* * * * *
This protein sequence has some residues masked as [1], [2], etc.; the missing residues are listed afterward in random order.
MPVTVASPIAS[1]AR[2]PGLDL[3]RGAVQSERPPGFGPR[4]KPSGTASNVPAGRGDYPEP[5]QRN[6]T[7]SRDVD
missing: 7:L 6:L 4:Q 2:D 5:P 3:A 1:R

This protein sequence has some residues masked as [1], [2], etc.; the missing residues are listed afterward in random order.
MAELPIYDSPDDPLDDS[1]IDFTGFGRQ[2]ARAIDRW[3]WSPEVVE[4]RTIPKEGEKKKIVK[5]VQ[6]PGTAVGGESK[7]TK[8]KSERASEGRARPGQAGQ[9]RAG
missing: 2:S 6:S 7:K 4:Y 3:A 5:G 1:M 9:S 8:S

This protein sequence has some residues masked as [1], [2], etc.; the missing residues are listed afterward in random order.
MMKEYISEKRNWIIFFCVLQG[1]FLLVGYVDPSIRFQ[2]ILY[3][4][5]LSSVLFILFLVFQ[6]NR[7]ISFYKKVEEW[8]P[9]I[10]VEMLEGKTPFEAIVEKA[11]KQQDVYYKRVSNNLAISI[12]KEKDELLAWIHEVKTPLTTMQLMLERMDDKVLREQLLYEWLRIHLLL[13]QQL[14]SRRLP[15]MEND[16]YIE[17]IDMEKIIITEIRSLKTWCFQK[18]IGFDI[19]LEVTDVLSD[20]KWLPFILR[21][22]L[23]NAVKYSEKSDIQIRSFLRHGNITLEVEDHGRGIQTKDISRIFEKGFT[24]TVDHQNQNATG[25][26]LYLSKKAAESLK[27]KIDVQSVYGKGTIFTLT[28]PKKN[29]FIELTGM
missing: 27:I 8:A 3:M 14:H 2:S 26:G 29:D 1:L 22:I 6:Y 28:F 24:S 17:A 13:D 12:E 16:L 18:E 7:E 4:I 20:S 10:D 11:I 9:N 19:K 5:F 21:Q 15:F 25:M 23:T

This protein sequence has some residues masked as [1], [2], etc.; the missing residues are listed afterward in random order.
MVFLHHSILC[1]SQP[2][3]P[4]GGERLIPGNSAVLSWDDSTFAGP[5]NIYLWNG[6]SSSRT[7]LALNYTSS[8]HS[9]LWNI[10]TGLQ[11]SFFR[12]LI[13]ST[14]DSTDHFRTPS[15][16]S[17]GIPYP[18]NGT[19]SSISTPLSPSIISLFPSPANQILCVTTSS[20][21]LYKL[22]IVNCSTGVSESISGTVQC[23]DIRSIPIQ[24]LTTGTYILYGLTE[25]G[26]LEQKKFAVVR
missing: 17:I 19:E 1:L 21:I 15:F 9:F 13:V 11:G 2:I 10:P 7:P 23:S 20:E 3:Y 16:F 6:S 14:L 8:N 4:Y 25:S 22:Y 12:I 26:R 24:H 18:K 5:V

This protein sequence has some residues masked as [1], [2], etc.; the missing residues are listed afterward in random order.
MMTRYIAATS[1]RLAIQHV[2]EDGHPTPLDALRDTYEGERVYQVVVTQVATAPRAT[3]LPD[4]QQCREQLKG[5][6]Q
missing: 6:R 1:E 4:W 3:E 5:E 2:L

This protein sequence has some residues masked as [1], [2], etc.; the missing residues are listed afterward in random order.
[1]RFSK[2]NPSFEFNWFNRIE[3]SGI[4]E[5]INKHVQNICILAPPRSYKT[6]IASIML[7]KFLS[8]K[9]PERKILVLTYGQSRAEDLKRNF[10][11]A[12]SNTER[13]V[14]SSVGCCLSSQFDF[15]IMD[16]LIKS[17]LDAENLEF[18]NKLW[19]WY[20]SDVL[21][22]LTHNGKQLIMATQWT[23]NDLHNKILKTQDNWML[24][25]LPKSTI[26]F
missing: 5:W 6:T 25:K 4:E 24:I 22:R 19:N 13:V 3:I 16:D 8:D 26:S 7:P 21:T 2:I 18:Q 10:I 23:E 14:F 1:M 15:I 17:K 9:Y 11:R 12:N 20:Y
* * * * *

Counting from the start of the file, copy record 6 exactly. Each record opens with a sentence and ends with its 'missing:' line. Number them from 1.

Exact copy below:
This protein sequence has some residues masked as [1], [2], etc.; the missing residues are listed afterward in random order.
[1]RFSK[2]NPSFEFNWFNRIE[3]SGI[4]E[5]INKHVQNICILAPPRSYKT[6]IASIML[7]KFLS[8]K[9]PERKILVLTYGQSRAEDLKRNF[10][11]A[12]SNTER[13]V[14]SSVGCCLSSQFDF[15]IMD[16]LIKS[17]LDAENLEF[18]NKLW[19]WY[20]SDVL[21][22]LTHNGKQLIMATQWT[23]NDLHNKILKTQDNWML[24][25]LPKSTI[26]F
missing: 5:W 6:T 25:K 4:E 24:I 22:R 19:N 13:V 3:I 16:D 8:D 26:S 7:P 21:T 2:I 18:Q 10:I 23:E 14:F 1:M 15:I 17:K 9:Y 11:R 12:N 20:Y